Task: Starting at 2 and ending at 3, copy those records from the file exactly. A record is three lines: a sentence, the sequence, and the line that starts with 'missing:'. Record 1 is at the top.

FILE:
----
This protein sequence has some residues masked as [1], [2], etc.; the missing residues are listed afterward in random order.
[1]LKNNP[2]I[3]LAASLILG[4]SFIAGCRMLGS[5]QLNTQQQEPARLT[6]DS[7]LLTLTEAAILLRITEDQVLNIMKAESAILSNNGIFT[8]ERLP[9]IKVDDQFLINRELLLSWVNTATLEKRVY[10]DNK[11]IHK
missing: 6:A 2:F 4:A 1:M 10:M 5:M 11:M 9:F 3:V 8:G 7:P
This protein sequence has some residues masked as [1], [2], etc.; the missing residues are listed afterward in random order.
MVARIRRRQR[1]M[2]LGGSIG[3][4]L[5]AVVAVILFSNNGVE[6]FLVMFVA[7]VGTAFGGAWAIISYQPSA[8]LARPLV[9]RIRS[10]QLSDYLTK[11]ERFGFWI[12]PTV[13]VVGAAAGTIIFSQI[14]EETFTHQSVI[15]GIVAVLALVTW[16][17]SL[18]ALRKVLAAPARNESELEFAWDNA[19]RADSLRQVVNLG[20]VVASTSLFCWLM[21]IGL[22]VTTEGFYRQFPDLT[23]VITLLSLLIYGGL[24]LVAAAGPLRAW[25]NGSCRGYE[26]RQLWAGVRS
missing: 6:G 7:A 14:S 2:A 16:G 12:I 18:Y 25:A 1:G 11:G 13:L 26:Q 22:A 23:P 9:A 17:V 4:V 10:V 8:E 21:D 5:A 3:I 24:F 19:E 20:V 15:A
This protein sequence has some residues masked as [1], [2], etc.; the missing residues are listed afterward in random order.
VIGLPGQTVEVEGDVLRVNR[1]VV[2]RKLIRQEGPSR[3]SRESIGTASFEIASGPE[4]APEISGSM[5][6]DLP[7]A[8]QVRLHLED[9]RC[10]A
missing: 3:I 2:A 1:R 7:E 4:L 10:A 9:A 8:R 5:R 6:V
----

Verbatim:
This protein sequence has some residues masked as [1], [2], etc.; the missing residues are listed afterward in random order.
MVARIRRRQR[1]M[2]LGGSIG[3][4]L[5]AVVAVILFSNNGVE[6]FLVMFVA[7]VGTAFGGAWAIISYQPSA[8]LARPLV[9]RIRS[10]QLSDYLTK[11]ERFGFWI[12]PTV[13]VVGAAAGTIIFSQI[14]EETFTHQSVI[15]GIVAVLALVTW[16][17]SL[18]ALRKVLAAPARNESELEFAWDNA[19]RADSLRQVVNLG[20]VVASTSLFCWLM[21]IGL[22]VTTEGFYRQFPDLT[23]VITLLSLLIYGGL[24]LVAAAGPLRAW[25]NGSCRGYE[26]RQLWAGVRS
missing: 6:G 7:A 14:S 2:A 16:G 12:I 18:Y 25:A 1:G 11:G 13:L 26:Q 22:A 23:P 9:A 17:V 4:V 10:V 8:E 21:D 5:A 3:I 24:F 19:E 20:V 15:A
This protein sequence has some residues masked as [1], [2], etc.; the missing residues are listed afterward in random order.
VIGLPGQTVEVEGDVLRVNR[1]VV[2]RKLIRQEGPSR[3]SRESIGTASFEIASGPE[4]APEISGSM[5][6]DLP[7]A[8]QVRLHLED[9]RC[10]A
missing: 3:I 2:A 1:R 7:E 4:L 10:A 9:A 8:R 5:R 6:V